The World Federation of the Deaf (WFD) has 135 national deaf associations listed as members. 40 percent of them have not paid the membership fee this year. Therefore, the WFD has been forced to destaff its secretariat. In addition, the WFD risks having fewer member states next year.
(The article has previously been published in the printed version of the Swedish Deaf Magazine. Here we publish an English version of the article.)
Unpaid membership fees have become a bigger problem than ever – some national deaf associations have not even paid their annual fee to the WFD since 2008. This despite repeated reminders from the federation. Now the unpaid membership fees are equivalent to just over 70,000 euros total.
– Not only national deaf associations in developing countries have not paid, but also deaf associations in developed countries. The fact that a country is rich does not necessarily mean that their deaf association is too, says Eeva Tupi, executive director of the WFD.
– Why they haven’t paid can have several reasons. For example, some national deaf associations in Africa do no longer receive contributions from Nordic deaf associations and therefore have a strained economy. Another argument is that the global economy is getting worse now.
Last November, the WFD has been obliged to cut their secretariat because of risen costs. Two employees have gone down from full-time to part-time. Unpaid membership fees are a reason. Two other reasons are that it is uncertain how much the WFD, which has its headquarters in Helsinki, Finland may receive in funding from the Finnish state next year, and that the WFD has not yet received their share of the revenue from the WFD Congress 2015 in Istanbul, Turkey.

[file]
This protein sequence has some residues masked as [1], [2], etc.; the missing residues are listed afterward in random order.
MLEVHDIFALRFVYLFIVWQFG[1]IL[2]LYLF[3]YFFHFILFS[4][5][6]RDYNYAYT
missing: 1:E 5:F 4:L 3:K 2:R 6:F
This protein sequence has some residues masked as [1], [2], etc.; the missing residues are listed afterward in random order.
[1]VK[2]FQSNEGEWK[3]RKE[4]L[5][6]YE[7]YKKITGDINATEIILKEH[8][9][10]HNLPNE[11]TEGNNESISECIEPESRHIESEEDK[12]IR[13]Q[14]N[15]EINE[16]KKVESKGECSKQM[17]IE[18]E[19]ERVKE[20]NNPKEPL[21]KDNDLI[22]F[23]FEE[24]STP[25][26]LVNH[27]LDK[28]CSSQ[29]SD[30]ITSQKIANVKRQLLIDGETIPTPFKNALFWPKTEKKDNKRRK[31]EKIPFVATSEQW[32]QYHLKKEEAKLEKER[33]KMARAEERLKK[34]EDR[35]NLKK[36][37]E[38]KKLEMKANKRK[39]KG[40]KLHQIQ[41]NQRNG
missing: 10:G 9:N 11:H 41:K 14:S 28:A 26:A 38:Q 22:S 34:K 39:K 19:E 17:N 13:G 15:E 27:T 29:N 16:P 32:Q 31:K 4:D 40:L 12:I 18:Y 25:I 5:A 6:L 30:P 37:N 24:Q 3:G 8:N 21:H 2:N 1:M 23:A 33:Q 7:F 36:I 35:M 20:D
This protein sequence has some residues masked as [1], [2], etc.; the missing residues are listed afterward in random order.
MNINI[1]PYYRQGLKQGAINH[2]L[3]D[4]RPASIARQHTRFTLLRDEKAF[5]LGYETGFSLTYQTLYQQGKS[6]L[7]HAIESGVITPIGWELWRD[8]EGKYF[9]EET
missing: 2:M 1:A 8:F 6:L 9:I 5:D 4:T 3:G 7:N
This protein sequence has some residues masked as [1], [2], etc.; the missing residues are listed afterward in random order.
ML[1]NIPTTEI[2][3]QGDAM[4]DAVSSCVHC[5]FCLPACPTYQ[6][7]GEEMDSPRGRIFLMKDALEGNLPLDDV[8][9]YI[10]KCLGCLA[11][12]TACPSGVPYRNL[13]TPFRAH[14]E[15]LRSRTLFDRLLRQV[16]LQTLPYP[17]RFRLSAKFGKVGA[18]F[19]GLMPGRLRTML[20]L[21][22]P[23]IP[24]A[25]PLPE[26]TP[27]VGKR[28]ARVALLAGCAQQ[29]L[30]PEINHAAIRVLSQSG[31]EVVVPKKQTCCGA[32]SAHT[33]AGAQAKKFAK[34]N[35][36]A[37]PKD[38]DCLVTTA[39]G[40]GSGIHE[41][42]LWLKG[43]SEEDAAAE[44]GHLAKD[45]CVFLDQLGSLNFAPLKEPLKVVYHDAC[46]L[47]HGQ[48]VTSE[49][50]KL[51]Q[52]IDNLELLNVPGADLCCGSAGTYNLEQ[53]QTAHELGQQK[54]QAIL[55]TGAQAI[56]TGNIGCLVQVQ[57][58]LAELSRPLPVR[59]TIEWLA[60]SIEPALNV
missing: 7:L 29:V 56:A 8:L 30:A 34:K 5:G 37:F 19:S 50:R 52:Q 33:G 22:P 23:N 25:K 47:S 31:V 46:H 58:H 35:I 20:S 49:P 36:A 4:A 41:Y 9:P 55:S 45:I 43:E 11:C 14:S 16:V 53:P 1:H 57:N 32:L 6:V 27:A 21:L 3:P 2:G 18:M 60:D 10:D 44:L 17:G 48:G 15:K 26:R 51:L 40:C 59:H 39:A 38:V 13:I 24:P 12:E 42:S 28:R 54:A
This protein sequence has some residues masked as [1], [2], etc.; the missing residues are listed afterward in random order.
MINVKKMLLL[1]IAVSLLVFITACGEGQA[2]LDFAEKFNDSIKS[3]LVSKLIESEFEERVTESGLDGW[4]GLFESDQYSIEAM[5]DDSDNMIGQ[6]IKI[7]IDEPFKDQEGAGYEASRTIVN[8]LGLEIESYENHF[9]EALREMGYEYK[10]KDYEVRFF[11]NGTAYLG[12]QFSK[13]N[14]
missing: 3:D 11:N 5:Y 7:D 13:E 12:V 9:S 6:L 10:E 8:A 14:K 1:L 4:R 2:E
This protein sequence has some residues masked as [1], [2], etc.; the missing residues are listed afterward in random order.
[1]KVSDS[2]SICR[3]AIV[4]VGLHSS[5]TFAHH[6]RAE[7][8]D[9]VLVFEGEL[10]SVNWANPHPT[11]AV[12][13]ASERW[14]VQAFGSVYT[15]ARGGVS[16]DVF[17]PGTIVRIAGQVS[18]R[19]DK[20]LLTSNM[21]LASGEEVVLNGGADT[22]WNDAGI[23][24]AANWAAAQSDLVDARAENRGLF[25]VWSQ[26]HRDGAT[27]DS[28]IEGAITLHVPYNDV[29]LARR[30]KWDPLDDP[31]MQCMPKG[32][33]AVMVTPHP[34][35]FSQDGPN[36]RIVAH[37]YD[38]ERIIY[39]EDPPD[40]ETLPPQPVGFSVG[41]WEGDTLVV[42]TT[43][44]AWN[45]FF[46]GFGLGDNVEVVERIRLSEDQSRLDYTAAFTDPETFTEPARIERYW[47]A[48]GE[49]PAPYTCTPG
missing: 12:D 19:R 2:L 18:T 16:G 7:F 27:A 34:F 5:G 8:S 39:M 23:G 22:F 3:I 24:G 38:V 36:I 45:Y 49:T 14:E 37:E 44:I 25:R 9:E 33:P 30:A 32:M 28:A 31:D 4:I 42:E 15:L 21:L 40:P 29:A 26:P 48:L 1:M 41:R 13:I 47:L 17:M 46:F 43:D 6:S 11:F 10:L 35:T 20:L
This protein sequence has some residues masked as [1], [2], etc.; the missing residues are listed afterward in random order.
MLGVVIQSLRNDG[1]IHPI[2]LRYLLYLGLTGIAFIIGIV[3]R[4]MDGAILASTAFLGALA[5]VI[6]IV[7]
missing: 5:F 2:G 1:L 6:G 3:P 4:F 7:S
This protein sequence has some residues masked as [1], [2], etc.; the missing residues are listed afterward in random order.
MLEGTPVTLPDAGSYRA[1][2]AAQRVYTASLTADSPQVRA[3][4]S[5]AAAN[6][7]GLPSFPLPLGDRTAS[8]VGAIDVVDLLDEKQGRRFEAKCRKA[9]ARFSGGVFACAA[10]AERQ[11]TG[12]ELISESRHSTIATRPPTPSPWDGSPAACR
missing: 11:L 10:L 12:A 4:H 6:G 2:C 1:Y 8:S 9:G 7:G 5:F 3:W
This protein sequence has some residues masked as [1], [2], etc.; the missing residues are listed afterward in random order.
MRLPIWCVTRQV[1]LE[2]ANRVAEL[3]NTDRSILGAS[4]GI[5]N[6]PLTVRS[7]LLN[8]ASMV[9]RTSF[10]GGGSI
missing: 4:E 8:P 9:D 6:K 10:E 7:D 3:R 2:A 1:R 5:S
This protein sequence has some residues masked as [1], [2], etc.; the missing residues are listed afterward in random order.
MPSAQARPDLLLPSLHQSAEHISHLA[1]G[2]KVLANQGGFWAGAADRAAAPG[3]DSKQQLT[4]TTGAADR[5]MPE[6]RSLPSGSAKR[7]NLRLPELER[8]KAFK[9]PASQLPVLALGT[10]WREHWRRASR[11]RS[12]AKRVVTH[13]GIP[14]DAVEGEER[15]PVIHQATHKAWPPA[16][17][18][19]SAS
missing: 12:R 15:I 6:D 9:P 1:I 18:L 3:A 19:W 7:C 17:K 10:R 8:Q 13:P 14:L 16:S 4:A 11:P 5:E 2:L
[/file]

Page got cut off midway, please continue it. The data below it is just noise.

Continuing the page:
Now the WFD is working intensively on having dialogue with all the non-paying associations before the year ends. Hope is that they can pay the membership fee.
According to their statutes, a national deaf association that has not paid the membership fee within three months may lose its right to send its delegates to the General Assembly, and to vote, write motions and nominate awards. If an association has not paid more than three months after the expiration date, the association may be excluded from the WFD.
– Unfortunately, we risk getting fewer members next year, says Eeva Tupi.
On the question about how unpaid membership fees can be avoided in the future, Eeva Tupi answers that several steps need to be taken. The WFD needs to mark more powerfully that it takes a lot of work-time to send letters of reminder: working hours that could be better used for other things. Other steps would be to communicate more clearly that the WFD is totally dependent on donations, and to examine how they can get new revenues, such as through gifts. Another plan is that the WFD board proposes increased membership fees at the upcoming General Assembly in Paris, France in July 2019.
– The WFD is the only world federation dealing with the deaf’s right to sign language. We all need to reflect about how we can continue the fight for the deaf’s rights, says Eeva Tupi.
The Swedish National Association of the Deaf (SDR) lets the Swedish Deaf Magazine know that they paid the 2019 membership fee to the WFD last February.
TEXT: NICLAS MARTINSSON
TRANSLATION: ANGELINA NYSTRÖM
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